Addiction to Alcohol/Help for Periodic Drinker
My husband is a periodic/binge drinker. He can go months or even a year without drinking, and then he'll decide to pick up a drink at a social event and it always ends badly. He just can't drink without getting into trouble.
He recently tried an AA-type meeting, but had trouble relating because everyone there fights the battle daily. He doesn't have that level of a problem, but still wants to do something to ensure he doesn't drink. What is the most effective treatment in this situation?
What seems to happen here is that your husband responds to the opportunity to drink with drinking too much. It's not difficult for him to justify this, as he does not have what we call alcohol dependence.
I assume the bad ending is some sort of conflict with you, or others.
There's no question alcohol changes the tone of social events, and people end up saying and doing things they did not intend or expect. Many will drink to a "blackout" level, and not remember what they did when drunk. Many extreme situations occur in blackouts.
Your husband, like many others, likes alcohol at social events for its "social lubrication" properties. People will tend to relax and mix with others more effectively, in their view, after a couple drinks.
I don't think he realizes how much his temperament will change when he's under the influence.
I would say your husband is bordering on some manner of psychological dependence on alcohol. I say that because 1) he cannot successfully make the decision to not drink in social settings (knowing what will happen if he does) and 2) the quantity he drinks affects his reasoning, leading him toward conflicts with others, and 3) he doesn't seem to be able to limit his use to one or two drinks.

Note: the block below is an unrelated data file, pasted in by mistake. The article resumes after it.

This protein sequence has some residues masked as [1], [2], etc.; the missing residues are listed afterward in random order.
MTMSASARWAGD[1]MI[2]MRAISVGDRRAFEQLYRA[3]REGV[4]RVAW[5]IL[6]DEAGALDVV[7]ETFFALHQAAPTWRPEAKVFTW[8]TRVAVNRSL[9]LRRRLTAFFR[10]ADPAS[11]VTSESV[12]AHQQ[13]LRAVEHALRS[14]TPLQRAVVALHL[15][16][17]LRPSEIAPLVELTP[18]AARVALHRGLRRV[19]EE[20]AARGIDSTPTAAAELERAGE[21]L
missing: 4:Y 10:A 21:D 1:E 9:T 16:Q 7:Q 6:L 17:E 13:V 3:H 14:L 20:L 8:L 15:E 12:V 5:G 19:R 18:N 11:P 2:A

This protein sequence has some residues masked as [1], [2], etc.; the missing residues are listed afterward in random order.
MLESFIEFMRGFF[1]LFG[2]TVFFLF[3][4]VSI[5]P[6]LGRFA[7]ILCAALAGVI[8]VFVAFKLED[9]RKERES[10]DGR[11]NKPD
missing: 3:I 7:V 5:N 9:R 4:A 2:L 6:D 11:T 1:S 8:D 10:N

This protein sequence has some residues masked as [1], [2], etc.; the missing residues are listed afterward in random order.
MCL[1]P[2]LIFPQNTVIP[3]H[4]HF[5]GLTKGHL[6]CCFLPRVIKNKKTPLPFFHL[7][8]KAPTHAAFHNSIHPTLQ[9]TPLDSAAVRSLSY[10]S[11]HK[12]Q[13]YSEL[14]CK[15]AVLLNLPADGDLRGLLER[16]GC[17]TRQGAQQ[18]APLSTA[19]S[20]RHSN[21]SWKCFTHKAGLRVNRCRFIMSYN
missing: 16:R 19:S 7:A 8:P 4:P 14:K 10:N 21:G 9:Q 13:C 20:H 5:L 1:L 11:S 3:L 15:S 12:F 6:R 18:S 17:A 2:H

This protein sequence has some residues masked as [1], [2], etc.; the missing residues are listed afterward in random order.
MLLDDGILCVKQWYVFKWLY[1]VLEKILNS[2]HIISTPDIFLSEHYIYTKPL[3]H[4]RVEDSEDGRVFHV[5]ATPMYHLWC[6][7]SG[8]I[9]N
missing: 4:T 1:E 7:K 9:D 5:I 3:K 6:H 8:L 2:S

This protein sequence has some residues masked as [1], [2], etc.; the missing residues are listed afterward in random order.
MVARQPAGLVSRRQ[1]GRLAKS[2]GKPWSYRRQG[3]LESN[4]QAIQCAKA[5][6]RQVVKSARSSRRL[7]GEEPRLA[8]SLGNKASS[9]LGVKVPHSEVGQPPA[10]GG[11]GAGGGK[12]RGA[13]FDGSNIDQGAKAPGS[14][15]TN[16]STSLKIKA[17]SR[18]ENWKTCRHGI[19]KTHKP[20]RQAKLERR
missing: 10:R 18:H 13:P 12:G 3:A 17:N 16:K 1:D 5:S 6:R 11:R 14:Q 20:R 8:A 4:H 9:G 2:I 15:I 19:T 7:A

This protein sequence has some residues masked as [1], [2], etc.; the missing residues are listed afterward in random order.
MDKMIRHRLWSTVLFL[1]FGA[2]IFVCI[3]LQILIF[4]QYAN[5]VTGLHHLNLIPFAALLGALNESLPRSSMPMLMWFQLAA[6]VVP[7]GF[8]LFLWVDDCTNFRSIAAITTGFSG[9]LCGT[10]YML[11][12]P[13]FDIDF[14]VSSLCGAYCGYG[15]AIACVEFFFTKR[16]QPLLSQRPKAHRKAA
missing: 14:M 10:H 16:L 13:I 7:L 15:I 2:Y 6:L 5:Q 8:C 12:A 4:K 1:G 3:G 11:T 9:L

If he doesn't think he has a problem with alcohol, AA will not work for him. If the consequences of his drinking increase, as sometimes is the case, he will be forced to take a more formal approach to addressing the problem. For now, though, he may not see the need.
There is nothing that can ensure he doesn't drink in social settings. He will be "triggered" by seeing alcohol at these events, and usually give in to the urge.
I would say that if you can communicate clearly what you have seen are the dangers for him drinking socially, you can assist him on the spot in these settings. See if you can agree that you will advise him not to drink, at those times, especially if you've set the ground rules reflecting his agreed on and accepted no-drink policy. He might benefit from some conversations with an alcohol and drug counselor.
I hope this is useful.
Thank you for your question,